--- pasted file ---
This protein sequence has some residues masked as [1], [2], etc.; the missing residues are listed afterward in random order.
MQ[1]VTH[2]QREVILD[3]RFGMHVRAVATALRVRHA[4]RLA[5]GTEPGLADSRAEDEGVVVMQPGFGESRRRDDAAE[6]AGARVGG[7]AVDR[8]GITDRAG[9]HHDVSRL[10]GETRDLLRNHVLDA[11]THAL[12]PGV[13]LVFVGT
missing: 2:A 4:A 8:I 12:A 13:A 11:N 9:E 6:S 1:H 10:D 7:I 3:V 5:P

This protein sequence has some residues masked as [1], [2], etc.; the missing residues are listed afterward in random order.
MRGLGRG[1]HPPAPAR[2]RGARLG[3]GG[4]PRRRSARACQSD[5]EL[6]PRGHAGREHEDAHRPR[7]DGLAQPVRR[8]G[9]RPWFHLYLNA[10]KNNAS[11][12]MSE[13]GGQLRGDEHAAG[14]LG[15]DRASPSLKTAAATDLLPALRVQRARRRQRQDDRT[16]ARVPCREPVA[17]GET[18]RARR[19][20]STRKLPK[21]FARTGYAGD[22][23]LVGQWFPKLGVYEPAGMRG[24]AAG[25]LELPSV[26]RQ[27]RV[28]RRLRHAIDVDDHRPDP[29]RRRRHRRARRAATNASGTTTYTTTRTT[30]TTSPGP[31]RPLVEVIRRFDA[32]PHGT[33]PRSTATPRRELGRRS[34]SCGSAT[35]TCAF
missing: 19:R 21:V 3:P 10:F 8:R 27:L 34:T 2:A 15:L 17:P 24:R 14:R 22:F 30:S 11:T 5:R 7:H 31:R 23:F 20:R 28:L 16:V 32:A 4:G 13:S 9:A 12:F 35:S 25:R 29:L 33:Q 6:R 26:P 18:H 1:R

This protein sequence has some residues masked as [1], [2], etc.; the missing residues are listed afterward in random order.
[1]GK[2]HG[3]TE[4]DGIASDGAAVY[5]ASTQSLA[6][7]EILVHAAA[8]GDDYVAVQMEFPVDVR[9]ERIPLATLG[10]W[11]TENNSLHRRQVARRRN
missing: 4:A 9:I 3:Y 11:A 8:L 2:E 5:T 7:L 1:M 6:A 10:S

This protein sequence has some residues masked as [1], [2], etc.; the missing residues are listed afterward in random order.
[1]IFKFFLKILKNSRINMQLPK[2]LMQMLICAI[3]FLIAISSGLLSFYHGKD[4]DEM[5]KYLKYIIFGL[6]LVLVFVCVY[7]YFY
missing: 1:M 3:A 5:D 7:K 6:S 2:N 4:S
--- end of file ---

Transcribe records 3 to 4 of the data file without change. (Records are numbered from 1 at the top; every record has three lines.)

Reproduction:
This protein sequence has some residues masked as [1], [2], etc.; the missing residues are listed afterward in random order.
[1]GK[2]HG[3]TE[4]DGIASDGAAVY[5]ASTQSLA[6][7]EILVHAAA[8]GDDYVAVQMEFPVDVR[9]ERIPLATLG[10]W[11]TENNSLHRRQVARRRN
missing: 4:A 9:I 3:Y 11:A 8:L 2:E 5:T 7:L 1:M 6:A 10:S

This protein sequence has some residues masked as [1], [2], etc.; the missing residues are listed afterward in random order.
[1]IFKFFLKILKNSRINMQLPK[2]LMQMLICAI[3]FLIAISSGLLSFYHGKD[4]DEM[5]KYLKYIIFGL[6]LVLVFVCVY[7]YFY
missing: 1:M 3:A 5:D 7:K 6:S 2:N 4:S